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Essential Oils for Acne: Do They Work?

Skin Care Concerns

Essential Oils for Acne: Do They Work? Essential Oils for Acne: Do They Work? Essential Oils for Acne: Do They Work?

There’s a lot of talk about the purported benefits of essential oils but are they, well, essential when it comes to your skin care concerns? You’re likely familiar with aromatherapy, but there are also essential oil uses that are recommended as part of your skin care routine. For example, you may have heard that essential oils for acne can work magic on your skin. But, let’s get real…do they really work? We’re not here to spread rumors—only the facts—so it’s time to dive into whether or not essential oils can do anything for acne.

DO ESSENTIAL OILS WORK FOR ACNE?

Let’s cut to the chase—do essential oils work for acne? The short answer is yes! The longer answer is, it all depends on the essential oil in question. Curious as to which essential oils could work on acne-prone skin? Below, we’re sharing four essential oils for acne.

ESSENTIAL OIL #1: TEA TREE OIL

One of the most talked about essential oils for acne-prone skin is tea tree oil—also known as melaleuca oil—which comes from steaming the leaves of the Australian tea tree, according to the Mayo Clinic. In fact, a study from the International Journal of Antimicrobial Agents found evidence that suggests over-the-counter acne treatments formulated with tea tree oil are a common choice amongst those self-treating their acne.

So, why is this essential oil so popular? Well, per the Mayo Clinic, topical application of tea tree oil is believed to be antibacterial, leading it to be a trending ingredient for acne products. However, it’s important to keep in mind that tea tree oil takes longer to work on acne than other popular alternatives like benzoyl peroxide, per the American Academy of Dermatology, and that some individuals can become allergic to the oil.

ESSENTIAL OIL #2: ROSEMARY OIL

Aside from tea tree oil, rosemary oil may also help in isolated incidents of an acne breakout. A study from the National Institutes of Health (NIH) found that applying rosemary essential oil to Propionibacterium acnes severely diminished the length, width, and height of the bacteria. So, topical application of rosemary oil could help with the appearance of your acne!

ESSENTIAL OIL #3: LAVENDER OIL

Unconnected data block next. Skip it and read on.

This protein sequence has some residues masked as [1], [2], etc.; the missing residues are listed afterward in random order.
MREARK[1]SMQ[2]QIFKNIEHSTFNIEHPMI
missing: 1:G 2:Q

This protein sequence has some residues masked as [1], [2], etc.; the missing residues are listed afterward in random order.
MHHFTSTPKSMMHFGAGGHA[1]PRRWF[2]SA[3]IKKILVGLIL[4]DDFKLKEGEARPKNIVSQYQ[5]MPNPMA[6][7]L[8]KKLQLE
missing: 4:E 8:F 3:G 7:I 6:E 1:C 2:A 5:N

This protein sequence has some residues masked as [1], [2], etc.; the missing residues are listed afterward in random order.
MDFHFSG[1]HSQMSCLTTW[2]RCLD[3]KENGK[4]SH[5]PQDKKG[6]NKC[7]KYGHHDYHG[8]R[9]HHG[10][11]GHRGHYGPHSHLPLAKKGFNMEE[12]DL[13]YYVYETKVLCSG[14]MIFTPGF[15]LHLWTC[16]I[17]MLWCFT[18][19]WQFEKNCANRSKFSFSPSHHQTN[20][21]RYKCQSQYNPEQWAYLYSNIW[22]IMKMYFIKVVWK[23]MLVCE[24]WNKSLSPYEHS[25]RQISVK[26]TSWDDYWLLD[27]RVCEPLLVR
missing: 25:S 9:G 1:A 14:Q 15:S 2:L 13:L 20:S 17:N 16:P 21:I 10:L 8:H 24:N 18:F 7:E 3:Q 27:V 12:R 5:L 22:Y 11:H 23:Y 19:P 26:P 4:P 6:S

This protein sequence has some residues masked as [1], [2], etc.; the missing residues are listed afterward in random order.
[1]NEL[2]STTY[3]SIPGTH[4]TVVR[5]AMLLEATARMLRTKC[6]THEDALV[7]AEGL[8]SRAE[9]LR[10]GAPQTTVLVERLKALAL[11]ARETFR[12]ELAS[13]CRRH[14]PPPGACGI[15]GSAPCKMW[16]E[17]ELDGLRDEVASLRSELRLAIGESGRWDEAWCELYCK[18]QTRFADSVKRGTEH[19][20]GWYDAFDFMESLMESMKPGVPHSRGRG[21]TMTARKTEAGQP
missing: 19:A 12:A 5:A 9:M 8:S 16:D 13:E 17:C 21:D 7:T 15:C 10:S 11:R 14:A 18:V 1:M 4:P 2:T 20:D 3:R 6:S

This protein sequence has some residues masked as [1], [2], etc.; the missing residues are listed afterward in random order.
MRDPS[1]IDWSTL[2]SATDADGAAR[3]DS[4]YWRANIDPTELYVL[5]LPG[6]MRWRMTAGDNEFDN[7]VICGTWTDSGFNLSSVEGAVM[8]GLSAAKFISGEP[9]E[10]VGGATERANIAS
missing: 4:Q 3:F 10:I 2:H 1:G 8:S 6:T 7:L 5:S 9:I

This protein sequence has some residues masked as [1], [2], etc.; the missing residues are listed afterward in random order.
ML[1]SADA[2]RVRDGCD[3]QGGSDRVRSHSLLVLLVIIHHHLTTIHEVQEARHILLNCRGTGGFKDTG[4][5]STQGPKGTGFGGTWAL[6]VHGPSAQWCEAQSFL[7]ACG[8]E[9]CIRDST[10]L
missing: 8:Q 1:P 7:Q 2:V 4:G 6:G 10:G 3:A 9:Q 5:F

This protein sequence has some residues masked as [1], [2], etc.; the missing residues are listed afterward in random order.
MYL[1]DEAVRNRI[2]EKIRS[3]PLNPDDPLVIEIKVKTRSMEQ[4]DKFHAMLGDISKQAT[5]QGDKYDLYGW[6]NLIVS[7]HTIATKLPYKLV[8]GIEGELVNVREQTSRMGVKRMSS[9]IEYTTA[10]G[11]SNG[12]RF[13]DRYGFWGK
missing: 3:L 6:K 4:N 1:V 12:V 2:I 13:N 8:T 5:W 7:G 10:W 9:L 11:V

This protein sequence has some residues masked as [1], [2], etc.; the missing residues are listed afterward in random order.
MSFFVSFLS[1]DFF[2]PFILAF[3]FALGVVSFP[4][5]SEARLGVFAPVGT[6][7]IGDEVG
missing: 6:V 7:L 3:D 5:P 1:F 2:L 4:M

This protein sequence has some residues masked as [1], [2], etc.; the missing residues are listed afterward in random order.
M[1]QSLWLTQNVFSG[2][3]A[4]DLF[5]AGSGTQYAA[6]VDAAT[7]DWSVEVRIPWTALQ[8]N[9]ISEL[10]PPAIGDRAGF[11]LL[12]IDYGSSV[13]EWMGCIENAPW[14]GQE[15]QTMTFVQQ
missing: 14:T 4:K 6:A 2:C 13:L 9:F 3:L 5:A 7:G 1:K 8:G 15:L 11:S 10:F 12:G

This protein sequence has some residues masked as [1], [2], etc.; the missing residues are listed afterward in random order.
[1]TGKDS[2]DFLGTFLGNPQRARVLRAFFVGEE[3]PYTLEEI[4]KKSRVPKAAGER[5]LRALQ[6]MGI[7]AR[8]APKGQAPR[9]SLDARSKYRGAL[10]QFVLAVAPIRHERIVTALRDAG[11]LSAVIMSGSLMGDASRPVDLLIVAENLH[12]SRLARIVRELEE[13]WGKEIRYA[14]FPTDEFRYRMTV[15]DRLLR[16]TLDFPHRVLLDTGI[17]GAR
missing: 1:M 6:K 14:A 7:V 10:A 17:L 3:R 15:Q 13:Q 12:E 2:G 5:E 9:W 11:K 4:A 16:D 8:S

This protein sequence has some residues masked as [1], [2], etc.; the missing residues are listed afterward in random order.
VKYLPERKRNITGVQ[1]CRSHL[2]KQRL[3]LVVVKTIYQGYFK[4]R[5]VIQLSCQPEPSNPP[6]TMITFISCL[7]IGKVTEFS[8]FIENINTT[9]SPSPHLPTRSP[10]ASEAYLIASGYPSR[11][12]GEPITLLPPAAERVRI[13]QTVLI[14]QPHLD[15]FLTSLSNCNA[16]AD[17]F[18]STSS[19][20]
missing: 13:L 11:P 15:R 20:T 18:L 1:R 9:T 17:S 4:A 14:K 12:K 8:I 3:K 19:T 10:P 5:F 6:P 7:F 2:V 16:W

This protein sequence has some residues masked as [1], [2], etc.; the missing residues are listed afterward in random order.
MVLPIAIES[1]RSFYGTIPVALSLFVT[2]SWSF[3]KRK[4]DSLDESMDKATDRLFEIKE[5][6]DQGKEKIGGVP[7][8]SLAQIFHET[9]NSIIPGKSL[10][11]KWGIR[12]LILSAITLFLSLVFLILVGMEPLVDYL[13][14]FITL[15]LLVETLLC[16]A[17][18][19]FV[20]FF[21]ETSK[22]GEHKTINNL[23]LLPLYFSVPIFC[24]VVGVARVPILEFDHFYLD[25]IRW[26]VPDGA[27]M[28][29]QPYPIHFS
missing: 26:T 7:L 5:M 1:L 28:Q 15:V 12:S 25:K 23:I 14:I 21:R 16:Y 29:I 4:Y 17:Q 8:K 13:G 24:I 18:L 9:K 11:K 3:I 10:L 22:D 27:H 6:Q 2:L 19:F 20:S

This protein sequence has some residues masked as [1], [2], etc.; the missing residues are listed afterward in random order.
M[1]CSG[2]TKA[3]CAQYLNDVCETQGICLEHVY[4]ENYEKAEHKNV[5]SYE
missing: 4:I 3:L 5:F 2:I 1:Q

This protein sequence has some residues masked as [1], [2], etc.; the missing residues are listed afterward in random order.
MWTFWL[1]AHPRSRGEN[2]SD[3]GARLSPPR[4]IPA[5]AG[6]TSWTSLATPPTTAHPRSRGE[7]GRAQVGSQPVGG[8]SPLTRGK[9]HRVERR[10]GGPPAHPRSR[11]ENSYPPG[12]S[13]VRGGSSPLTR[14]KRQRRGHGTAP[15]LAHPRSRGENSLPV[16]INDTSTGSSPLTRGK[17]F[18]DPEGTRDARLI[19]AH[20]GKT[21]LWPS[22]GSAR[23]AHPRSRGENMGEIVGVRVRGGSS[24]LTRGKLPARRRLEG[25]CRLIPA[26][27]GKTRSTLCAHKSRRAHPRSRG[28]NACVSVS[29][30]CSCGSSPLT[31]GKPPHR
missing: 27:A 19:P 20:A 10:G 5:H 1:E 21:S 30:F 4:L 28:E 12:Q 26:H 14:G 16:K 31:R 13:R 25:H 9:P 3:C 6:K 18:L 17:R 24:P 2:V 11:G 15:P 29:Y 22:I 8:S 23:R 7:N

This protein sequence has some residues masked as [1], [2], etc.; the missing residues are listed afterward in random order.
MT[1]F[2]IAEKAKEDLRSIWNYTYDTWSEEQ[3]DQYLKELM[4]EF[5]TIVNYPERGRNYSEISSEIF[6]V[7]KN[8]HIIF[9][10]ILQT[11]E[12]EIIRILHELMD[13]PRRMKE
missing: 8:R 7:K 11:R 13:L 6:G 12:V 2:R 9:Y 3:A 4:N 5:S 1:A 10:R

Love the smell of lavender? You’re in luck, because this essential oil can be used to help with the appearance of acne—though not in the way you would think. Increased stress factors—including lack of sleep and a proper diet—could be a factor in the development of acne breakouts and their severity, per a study from the NIH. This is where lavender essential oils come into play. Inhaling lavender has been shown to have a relaxing effect, according to a study from the NIH, which could help calm and soothe your senses when stress levels are running high. See the connection?

Editor’s tip: Looking for other ways to keep your stress levels low? Consider trying 10 Yoga Poses to De-Stress with This Weekend.

ESSENTIAL OIL #4: CLARY SAGE OIL

Last but not least, clary sage oil can also keep your mood in check. A study from the National Center of Biotechnological Information (NCBI) found that clary sage oil has a calmative effect, meaning it may very well help when stressful circumstances are presenting in your life.

WHAT ABOUT ESSENTIAL OILS FOR DRY SKIN?

Acne isn’t the only skin issue that essential oils have been used to help with. There’s also talk of essential oils being beneficial for soothing parched skin. Sound too good to be true? Here’s the scoop on essential oils for dry skin: the NCBI lists cassie, frankincense, elemi, and neroli among essential oils that are used to help with dry skin.

HOW TO USE ESSENTIAL OILS FOR SKIN

If you’ve decided to use essential oils in your skin care routine, there’s something important you should know: To use essential oils topically, you can use skin care products formulated with the oils or apply diluted oils to your skin. Essential oils that haven’t been diluted are not meant to go directly on your skin and could be unsafe.

Next: What Are Milia and How Do They Differ from Whiteheads?